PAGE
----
Creeping inside your garden or commercial vegetable field are certain pests that would rather feed until they reach two to three sizes larger. Young and small celery plants appeal to them. They don’t care that the grower wants to market his produce blemish free and that the grower intends on profiting from his hard work, either by consuming celery or selling at farmers markets or other venues.

Some insects are important for the celery grower to recognize: aphids, leafminers, beet armyworms and cutworms. These pests can damage the celery plant due to their feeding. Let’s take a closer look.

1. Aphid

The aphid is so small that a grower almost needs a magnifying glass to see it clearly. It can range from 0.04 to 0.08 inches long, according to information from Susan Webb, an entomologist with the University of Florida. The pear-shaped green peach aphid is colored green to yellow to almost pink. The adults with wings sport a black spot over their abdomen. Small nymphs begin feeding almost immediately after birth and reproduce quickly. Within a few days, they reach adulthood.

When feeding, aphids have sucking mouthparts that they use to pierce plant tissue and suck out the plant’s juice, Webb said. While doing this feeding, aphids can inject toxins that lead to irregular growth of the celery plant. Besides injecting toxins, aphids can excrete sticky honeydew, which causes mold to grow.

Adult aphid populations can increase rapidly, and one of their most destructive negatives is that they can transmit more than 100 plant viruses, Webb said. Specifically, the green peach aphid also likes feeding on plants such as cabbage, parsley, turnip, lettuce, chard, endive, tomato, potato, pepper, beets, spinach and mustard greens. If they feed on all of these, the viruses spread to these plants, too. Besides spreading viruses, aphids can contaminate celery for the fresh market industry. They can leave honeydew and cast skins on the produce, thus reducing the crop’s market value.

2. Leafminer

A leafminer is a small adult insect that is less than 0.1 inches in length, Webb said. Their body is gray and black in color, their legs are yellow and their wings are transparent. They have a yellow-colored head with red eyes. Their eggs are oval-shaped and hatch into small maggots, which can feed on the leaf.

The female feeds by puncturing the plant leaf and sucking out the juice, according to Webb. Because it cannot puncture the leaf, the male feeds after the female. Their damage may or may not reduce celery yield. Research indicates the damage may not affect yield if it is not severe.

Quality is a different story. If celery is unattractive and unmarketable, graders may reduce their grade. Webb said that if growers protect their plants from damage in the last month of the growing season, they may avoid quality issues.

The serpentine leafminer, perhaps one of the most damaging insects, likes celery, parsley and many other vegetable crops.

3. Beet armyworm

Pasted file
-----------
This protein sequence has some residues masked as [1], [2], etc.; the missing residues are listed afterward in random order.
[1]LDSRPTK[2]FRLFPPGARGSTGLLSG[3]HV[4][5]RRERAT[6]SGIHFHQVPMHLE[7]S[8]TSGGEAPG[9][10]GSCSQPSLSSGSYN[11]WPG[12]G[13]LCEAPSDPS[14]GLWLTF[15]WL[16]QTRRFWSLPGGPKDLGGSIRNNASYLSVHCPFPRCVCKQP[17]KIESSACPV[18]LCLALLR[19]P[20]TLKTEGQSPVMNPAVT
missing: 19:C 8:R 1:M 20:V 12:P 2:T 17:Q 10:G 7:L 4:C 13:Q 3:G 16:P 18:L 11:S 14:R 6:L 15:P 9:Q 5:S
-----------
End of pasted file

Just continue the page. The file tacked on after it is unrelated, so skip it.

The adult beet armyworm has dark-colored front wings, Webb said. It sports mottled, light-colored markings. Its hind wings have white scales. The females can lay more than 600 eggs underneath celery leaves. In three to four days, larvae emerge from egg masses. The caterpillars eat in groups. As they age, they separate and go out on their own. Once they’ve fed for several weeks on the petioles, they establish a cocoon. Adults emerge within one week or so. Besides celery, they like to feed on corn, pepper, tomato, potato, onion, pea, sunflower, citrus and soybean. Their feeding can cause undesirable crops of vegetables or fruit.

Beet armyworms can survive winters in Florida, Webb said, and can go through many generations within a year. In the Florida, beet armyworm populations are greater from late March through mid-June. However, they are present and smaller in number from mid-August through October.

4. Cutworm

Cutworms are a nuisance to celery growers. They can be a species of granulate or black. The moths feed on the plant’s nectar, then they drop eggs on field debris, stubble or celery leaves that are close to the ground, according to Webb. The wings of the granulate cutworm moth stretch 1.2 to 1.7 inches. Their front wings are yellowish-brown, and their back wings are white.

The eggs of the cutworm are white in color with a dark appearance. The black cutworm lays its eggs either as one or in a group of up to 30, Webb said, but the granulate cutworm lays its eggs either as one or in small clusters.

The larvae emerge in three to six days and are a gray to reddish-brown color, she said. Their abdominal area has a yellowish-colored mark. Along their bodies are a gray line and white or yellow spots. Growers will notice larvae as they curl up, if disturbed. Larvae like to stir about at night when they feed on celery leaves and stems. In the daytime, they retreat underneath the soil near the plant’s base. Eventually, larvae pupate, and adults emerge in 10 to 20 days.

Don’t let pests ruin your produce. Fight back by knowing which insects are present.